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Filtration in pneumatic systems

Filtration in pneumatic systems

Product News Monday, May 15, 2017: Artic Driers International

Pneumatic valves and cylinders are not cheap, so it makes good financial sense to protect them from premature failure. Water separators have no internal filter element, they rely on centrifugal motion. These will only collect liquids that have already condensed. They may be installed prior to a coalescing set to reduce the work load on the filter elements.

Generally the air standard for a mildly complex pneumatic system would be ISO 8573–1.4.1. All this will tell is that the particle content should be ≤ 0,10 micron, the water content should be to a dew point of 3°C and the oil content ≤0,01 mg/m³. For a coalescing filter to do this reliably and consistently is not difficult.

 Coalescing filters use impact, Brownian motion and direct impact to provide this level of filtration. Solids are retained in the core of the filter, while liquid oils are deliberately allowed to permeate the outer anti re-entrainment sock to drip into the quiet zone of the filter bowl. It is normal for oils to saturate the bottom third of the filter element as this is the area where the oils coalesce from fine vapours into a concentrated liquid oil.

The hallmark of a good quality filter casing and element is that it is manufactured in high grade aluminium with a treated bowl to prevent corrosion. This has a reliable internal float drain or an external timed automatic drain and colour coded socks on the element for easy grade identification. The filter should ideally have a pleated filter media retained within an inner and outer stainless steel cage and the element life should be about one year.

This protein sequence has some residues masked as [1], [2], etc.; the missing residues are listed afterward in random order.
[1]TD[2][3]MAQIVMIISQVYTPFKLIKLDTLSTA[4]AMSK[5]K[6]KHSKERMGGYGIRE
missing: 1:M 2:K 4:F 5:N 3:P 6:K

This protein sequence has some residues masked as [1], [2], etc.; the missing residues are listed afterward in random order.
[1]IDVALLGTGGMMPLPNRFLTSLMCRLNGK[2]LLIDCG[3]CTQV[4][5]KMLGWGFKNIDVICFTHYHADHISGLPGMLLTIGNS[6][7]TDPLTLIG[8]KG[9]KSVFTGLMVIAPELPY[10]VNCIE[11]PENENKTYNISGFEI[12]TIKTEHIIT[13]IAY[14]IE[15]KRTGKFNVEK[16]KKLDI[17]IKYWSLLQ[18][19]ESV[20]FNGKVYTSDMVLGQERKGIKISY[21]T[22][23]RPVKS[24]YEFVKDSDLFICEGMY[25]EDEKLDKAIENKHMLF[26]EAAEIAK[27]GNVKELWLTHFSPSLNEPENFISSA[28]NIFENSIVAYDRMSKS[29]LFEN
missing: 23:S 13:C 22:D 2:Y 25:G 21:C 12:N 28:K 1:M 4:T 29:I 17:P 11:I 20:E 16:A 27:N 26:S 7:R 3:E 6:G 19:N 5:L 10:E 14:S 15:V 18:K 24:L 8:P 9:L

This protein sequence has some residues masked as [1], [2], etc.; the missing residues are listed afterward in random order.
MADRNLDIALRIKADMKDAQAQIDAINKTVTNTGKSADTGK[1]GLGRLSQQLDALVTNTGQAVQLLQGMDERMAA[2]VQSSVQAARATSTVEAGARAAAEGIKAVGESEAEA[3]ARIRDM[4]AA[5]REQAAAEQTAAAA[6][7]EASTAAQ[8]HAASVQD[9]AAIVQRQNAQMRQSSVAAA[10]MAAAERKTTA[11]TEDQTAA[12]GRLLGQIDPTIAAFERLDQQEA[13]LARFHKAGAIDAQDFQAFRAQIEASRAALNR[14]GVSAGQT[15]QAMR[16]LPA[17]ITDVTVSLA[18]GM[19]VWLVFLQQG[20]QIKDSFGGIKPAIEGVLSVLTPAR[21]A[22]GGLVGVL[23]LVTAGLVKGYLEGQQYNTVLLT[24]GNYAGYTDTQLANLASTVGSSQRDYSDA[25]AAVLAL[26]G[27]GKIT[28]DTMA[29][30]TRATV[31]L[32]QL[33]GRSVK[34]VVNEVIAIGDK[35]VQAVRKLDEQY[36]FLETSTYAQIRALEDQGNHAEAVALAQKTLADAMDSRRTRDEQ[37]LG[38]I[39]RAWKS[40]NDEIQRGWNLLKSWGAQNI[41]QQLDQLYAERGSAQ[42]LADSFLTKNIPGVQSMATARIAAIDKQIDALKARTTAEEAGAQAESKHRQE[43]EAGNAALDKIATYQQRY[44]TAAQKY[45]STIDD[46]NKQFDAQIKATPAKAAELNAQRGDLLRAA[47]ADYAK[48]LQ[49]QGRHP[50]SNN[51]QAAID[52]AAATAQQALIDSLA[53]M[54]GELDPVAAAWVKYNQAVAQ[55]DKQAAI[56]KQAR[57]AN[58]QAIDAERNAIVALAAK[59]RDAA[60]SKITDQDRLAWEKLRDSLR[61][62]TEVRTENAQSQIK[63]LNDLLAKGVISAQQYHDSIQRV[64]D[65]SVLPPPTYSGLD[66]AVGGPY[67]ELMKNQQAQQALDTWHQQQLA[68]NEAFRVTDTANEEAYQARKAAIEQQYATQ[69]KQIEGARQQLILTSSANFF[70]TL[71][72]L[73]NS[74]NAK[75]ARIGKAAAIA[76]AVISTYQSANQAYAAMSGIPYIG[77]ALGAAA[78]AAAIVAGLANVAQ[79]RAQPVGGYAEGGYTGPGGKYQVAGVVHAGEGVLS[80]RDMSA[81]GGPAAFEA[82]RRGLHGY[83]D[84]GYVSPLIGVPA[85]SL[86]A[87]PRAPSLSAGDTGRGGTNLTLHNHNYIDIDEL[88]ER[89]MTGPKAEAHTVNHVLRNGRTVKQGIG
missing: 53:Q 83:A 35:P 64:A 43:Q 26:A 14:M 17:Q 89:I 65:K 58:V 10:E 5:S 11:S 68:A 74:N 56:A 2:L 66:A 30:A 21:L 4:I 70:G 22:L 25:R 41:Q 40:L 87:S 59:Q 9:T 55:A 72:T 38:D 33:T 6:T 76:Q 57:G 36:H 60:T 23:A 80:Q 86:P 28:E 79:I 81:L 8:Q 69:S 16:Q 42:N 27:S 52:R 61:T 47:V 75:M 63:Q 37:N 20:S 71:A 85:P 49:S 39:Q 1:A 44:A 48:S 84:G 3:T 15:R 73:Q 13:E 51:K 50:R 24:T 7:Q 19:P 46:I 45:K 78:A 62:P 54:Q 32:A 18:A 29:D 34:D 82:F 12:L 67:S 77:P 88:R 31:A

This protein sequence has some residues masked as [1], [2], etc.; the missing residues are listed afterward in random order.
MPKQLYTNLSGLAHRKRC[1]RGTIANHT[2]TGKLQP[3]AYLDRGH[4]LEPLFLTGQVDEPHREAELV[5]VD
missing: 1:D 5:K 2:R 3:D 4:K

A pleated filter media has at least 40% more surface area than a simple fibreglass tube or a filter that has the filter media wrapped around a central core. An added bonus would be a differential gauge that highlights when the element has reached the end of its useful life.

If you decide that oil-free air is required and that you want to use an activated carbon filter, at least two coalescing filters should precede the activated carbon filter. Activated carbon elements are designed to remove the last vapours of oil from the compressed air stream. If installed in isolation they will be overcome by the liquid oils and be saturated in days. An activated carbon filter normally will require change-out at three to four months. Unlike a coalescing filter, the oil is retained in the carbon and not released into the bowl area. To check

the status of an activated carbon filter, crack open the manual drain slowly and if liquid oils are ejected into your hand it’s time for an

element change. Activated carbon filters are not normally fitted with a differential pressure gauge.

Prices of good quality filters can vary considerably so check the primary cost and the secondary cost, often it’s the secondary element prices that will hurt your budget. Artic Driers has a very cost-effective range of coalescing and activated carbon filters at highly competitive rates.